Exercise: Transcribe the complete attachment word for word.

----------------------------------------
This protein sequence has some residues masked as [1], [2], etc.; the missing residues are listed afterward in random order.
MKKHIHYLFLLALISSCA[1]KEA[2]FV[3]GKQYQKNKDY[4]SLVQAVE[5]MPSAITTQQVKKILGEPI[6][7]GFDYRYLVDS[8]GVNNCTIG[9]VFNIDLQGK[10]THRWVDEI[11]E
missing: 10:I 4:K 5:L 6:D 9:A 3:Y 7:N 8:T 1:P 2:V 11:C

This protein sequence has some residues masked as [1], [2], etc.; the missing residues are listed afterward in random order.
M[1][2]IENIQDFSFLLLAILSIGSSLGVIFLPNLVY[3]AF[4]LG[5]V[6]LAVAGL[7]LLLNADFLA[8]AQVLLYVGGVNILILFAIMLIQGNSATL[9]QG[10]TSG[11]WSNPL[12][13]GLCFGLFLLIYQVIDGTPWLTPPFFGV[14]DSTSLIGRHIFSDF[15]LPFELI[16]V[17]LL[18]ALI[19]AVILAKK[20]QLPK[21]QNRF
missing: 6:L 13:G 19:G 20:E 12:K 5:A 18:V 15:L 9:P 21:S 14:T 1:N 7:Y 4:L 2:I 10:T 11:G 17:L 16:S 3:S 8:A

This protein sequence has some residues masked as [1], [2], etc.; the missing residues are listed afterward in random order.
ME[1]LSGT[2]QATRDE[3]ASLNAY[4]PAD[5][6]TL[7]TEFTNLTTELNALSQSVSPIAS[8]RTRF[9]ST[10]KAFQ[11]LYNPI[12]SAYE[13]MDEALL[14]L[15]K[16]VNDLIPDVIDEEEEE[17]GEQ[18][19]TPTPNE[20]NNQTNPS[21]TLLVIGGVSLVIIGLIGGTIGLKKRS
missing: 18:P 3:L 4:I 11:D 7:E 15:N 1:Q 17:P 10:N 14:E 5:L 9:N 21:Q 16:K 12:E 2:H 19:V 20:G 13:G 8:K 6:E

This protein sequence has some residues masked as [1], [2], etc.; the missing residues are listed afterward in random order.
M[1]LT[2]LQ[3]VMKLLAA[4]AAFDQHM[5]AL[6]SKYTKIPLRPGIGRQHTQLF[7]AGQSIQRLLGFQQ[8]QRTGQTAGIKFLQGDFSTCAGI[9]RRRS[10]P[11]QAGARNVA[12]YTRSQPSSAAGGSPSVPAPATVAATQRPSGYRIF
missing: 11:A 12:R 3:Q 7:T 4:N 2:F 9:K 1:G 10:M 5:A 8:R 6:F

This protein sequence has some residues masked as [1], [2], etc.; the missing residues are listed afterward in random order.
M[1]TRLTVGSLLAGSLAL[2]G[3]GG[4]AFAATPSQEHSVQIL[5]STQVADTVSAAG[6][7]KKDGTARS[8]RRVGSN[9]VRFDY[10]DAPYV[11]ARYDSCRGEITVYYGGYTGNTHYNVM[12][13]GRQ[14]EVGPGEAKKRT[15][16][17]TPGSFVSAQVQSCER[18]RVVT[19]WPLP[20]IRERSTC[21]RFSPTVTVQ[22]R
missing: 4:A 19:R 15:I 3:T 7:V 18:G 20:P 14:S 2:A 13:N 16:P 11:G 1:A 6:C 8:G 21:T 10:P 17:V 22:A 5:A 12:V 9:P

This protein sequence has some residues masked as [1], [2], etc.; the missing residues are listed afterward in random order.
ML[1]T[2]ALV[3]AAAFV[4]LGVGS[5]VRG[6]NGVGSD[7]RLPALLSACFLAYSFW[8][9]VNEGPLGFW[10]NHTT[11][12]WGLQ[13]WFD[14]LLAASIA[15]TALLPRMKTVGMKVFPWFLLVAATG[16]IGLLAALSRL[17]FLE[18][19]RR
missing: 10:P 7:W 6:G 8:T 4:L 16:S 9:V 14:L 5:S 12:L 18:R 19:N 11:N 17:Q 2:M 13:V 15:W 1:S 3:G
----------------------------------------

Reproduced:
This protein sequence has some residues masked as [1], [2], etc.; the missing residues are listed afterward in random order.
MKKHIHYLFLLALISSCA[1]KEA[2]FV[3]GKQYQKNKDY[4]SLVQAVE[5]MPSAITTQQVKKILGEPI[6][7]GFDYRYLVDS[8]GVNNCTIG[9]VFNIDLQGK[10]THRWVDEI[11]E
missing: 10:I 4:K 5:L 6:D 9:A 3:Y 7:N 8:T 1:P 2:V 11:C

This protein sequence has some residues masked as [1], [2], etc.; the missing residues are listed afterward in random order.
M[1][2]IENIQDFSFLLLAILSIGSSLGVIFLPNLVY[3]AF[4]LG[5]V[6]LAVAGL[7]LLLNADFLA[8]AQVLLYVGGVNILILFAIMLIQGNSATL[9]QG[10]TSG[11]WSNPL[12][13]GLCFGLFLLIYQVIDGTPWLTPPFFGV[14]DSTSLIGRHIFSDF[15]LPFELI[16]V[17]LL[18]ALI[19]AVILAKK[20]QLPK[21]QNRF
missing: 6:L 13:G 19:G 20:E 12:K 5:A 18:V 15:L 9:P 21:S 14:T 1:N 7:Y 4:L 2:I 10:T 11:G 17:L 16:S 3:S 8:A

This protein sequence has some residues masked as [1], [2], etc.; the missing residues are listed afterward in random order.
ME[1]LSGT[2]QATRDE[3]ASLNAY[4]PAD[5][6]TL[7]TEFTNLTTELNALSQSVSPIAS[8]RTRF[9]ST[10]KAFQ[11]LYNPI[12]SAYE[13]MDEALL[14]L[15]K[16]VNDLIPDVIDEEEEE[17]GEQ[18][19]TPTPNE[20]NNQTNPS[21]TLLVIGGVSLVIIGLIGGTIGLKKRS
missing: 18:P 3:L 4:I 11:D 7:E 15:N 1:Q 17:P 10:N 14:E 5:L 9:N 21:Q 16:K 12:E 2:H 19:V 20:G 13:G 8:K 6:E

This protein sequence has some residues masked as [1], [2], etc.; the missing residues are listed afterward in random order.
M[1]LT[2]LQ[3]VMKLLAA[4]AAFDQHM[5]AL[6]SKYTKIPLRPGIGRQHTQLF[7]AGQSIQRLLGFQQ[8]QRTGQTAGIKFLQGDFSTCAGI[9]RRRS[10]P[11]QAGARNVA[12]YTRSQPSSAAGGSPSVPAPATVAATQRPSGYRIF
missing: 11:A 12:R 3:Q 7:T 4:N 2:F 9:K 1:G 10:M 5:A 8:R 6:F

This protein sequence has some residues masked as [1], [2], etc.; the missing residues are listed afterward in random order.
M[1]TRLTVGSLLAGSLAL[2]G[3]GG[4]AFAATPSQEHSVQIL[5]STQVADTVSAAG[6][7]KKDGTARS[8]RRVGSN[9]VRFDY[10]DAPYV[11]ARYDSCRGEITVYYGGYTGNTHYNVM[12][13]GRQ[14]EVGPGEAKKRT[15][16][17]TPGSFVSAQVQSCER[18]RVVT[19]WPLP[20]IRERSTC[21]RFSPTVTVQ[22]R
missing: 4:A 19:R 15:I 3:T 7:V 18:G 20:P 14:S 2:A 13:N 16:P 11:G 1:A 6:C 8:G 21:T 10:P 17:V 22:A 5:A 12:V 9:P

This protein sequence has some residues masked as [1], [2], etc.; the missing residues are listed afterward in random order.
ML[1]T[2]ALV[3]AAAFV[4]LGVGS[5]VRG[6]NGVGSD[7]RLPALLSACFLAYSFW[8][9]VNEGPLGFW[10]NHTT[11][12]WGLQ[13]WFD[14]LLAASIA[15]TALLPRMKTVGMKVFPWFLLVAATG[16]IGLLAALSRL[17]FLE[18][19]RR
missing: 10:P 7:W 6:G 8:T 4:L 16:S 9:V 14:L 5:S 12:L 18:R 19:N 11:N 17:Q 2:M 13:V 15:W 1:S 3:G